• More than $150 a month: Only a few app software companies offer app subscriptions at this service level, but those that do offer robust packages that often include features like the ability to create internal and external apps, manage multiple apps in one place, access advanced admin controls, added security features, and more.
  • If you go the route of custom app creation (through a service), the best bet is to request a price quote from multiple providers.

Other Fees

In addition to the monthly subscription fees, other fees may apply. Both Apple and Google charge a fee if you offer your native app on the App Store or Google Play. Apple charges a $99 developer fee each year, plus you'll have to register as a developer through Apple. Google charges a $25 one-time fee, so the good news is you won't have to pay this fee again if you submit another app to Play. If you charge consumers for your app, Google and Apple take an additional percentage of your sales (30 percent) after your app is published.

Other fees to be aware of come from the app makers themselves. Some, like GoodBarber, charge a review fee if you're submitting an app to the App Store. This is in response to Apple's recent policy. Not all platforms charge this fee, so be sure to ask the service you're considering if they charge a review fee. Another aspect is that despite paying subscription fees, review costs, etc., some platforms state they're not responsible if Apple or Google rejects your app. So it is possible that you could spend a lot of time and money developing an app that could be ultimately rejected. Check with the app maker you're considering to learn more about their app review policy.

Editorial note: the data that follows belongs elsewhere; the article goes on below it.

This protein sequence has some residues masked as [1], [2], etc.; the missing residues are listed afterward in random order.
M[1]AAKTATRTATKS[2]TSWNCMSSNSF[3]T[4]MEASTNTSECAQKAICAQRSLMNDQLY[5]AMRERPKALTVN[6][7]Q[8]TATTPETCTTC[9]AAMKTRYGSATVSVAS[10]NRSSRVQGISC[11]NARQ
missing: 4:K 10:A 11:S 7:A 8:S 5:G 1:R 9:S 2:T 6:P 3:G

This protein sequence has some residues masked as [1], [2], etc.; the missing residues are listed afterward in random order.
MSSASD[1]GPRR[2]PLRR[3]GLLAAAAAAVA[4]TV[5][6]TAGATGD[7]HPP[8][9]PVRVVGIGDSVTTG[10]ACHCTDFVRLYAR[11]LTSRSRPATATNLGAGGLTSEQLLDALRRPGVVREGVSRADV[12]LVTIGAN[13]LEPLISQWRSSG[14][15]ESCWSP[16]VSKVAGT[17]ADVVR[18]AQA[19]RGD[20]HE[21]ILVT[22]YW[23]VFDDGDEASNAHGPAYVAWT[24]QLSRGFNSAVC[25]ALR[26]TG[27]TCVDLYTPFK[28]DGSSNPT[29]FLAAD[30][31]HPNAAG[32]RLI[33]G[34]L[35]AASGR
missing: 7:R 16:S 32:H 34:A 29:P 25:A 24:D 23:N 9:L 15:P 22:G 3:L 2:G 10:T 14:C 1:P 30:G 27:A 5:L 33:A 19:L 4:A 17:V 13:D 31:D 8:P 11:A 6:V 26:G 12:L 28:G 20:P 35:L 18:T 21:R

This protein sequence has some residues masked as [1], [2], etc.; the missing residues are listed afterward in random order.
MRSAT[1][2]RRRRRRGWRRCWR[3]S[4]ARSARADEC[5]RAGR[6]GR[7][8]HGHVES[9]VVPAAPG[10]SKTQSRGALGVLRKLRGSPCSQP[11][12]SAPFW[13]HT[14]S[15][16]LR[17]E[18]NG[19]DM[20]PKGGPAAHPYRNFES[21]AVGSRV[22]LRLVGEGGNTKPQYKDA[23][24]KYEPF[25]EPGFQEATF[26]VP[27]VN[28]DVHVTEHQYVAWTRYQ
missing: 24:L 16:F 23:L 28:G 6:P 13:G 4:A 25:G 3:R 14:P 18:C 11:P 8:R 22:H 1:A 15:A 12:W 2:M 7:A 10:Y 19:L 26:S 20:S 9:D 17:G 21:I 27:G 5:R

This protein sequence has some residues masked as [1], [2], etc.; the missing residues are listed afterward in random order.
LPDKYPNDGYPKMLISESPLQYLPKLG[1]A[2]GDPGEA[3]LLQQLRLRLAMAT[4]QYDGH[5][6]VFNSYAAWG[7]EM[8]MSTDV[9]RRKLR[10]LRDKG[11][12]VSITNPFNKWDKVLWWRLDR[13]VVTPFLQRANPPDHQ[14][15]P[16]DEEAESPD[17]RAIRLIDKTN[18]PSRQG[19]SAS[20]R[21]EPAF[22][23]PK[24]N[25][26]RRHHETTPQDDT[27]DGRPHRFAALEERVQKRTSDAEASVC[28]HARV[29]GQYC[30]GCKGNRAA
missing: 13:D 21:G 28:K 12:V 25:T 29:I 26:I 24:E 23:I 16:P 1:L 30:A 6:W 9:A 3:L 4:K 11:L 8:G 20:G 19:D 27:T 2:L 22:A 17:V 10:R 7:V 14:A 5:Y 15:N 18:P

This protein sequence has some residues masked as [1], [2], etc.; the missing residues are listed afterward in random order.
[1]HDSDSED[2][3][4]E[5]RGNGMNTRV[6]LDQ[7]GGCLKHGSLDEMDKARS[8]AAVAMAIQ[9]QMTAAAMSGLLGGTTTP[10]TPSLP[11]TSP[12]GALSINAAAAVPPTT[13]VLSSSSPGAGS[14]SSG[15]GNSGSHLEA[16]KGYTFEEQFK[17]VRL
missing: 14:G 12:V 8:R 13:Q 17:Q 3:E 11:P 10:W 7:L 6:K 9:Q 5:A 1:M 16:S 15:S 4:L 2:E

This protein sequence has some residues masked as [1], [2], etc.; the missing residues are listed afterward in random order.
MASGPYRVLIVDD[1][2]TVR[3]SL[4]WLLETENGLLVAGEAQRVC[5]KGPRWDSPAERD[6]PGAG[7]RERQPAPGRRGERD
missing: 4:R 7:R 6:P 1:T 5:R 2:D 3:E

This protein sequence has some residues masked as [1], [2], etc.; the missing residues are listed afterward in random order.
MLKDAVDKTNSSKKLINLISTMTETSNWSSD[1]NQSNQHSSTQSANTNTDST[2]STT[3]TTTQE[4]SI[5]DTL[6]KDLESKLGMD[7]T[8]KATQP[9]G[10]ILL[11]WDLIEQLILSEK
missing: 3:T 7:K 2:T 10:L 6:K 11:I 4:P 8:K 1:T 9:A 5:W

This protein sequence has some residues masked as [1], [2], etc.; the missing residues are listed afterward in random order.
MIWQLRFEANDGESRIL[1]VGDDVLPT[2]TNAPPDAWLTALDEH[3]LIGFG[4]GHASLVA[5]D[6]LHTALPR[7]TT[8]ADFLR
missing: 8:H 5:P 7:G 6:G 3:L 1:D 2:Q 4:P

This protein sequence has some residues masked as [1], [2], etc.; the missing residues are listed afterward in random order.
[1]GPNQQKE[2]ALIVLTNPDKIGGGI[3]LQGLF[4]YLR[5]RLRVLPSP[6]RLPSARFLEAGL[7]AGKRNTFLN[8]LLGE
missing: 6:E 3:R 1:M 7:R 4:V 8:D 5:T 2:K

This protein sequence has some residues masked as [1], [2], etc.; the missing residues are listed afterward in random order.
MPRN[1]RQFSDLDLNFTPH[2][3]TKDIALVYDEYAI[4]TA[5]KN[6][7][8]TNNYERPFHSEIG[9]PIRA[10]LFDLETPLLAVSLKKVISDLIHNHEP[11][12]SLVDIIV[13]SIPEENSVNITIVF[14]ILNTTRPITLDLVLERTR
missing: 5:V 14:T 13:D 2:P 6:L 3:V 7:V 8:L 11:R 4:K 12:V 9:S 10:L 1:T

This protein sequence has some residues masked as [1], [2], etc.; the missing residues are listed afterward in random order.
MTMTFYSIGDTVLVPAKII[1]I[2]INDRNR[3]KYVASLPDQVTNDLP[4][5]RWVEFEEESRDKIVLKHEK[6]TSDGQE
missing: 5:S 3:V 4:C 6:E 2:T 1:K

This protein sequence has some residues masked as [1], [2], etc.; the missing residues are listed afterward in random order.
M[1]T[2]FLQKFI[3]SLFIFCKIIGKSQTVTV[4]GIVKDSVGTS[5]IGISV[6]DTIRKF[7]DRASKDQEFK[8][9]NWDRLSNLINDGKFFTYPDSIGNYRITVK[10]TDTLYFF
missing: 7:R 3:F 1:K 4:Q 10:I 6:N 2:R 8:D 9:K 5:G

If you create a PWA, app developer fees, review fees, etc., don't apply. That is one of the appealing aspects of PWAs.

One final issue to be aware of is that with many app builders when you cancel your subscription, your app is deactivated. Some companies store your app for a certain time if you choose to reactivate it, but, again, this policy varies from service to service. Be sure to ask the companies you're strongly considering using about their cancellation policy and choose accordingly.

How Do App Makers Work?

Mobile app builders, which live in the cloud, are targeted to smaller screens and support the two major cross-platform mobile operating systems. These apps involve monthly subscription costs, but, overall, they are much cheaper and inherently more flexible than hiring a developer to create and maintain a customized app.

A native mobile app will almost always provide a better, potentially more profitable experience, but progressive web apps, or PWAs, which are HTML5 websites functioning as mobile apps, are gaining in popularity.

Small business owners wanting to make an app wrestle with a number of tough questions: Where do you start? What is the best technology for creating a mobile app? How much will it cost? Can I make an app even if I don't have any coding skills?

To make an app for your small business, there are two primary routes available to you. You can either purchase a subscription to app software that allows for no-code, template-style app design and quick deployment, or you can hire an app-creation service for a truly custom design.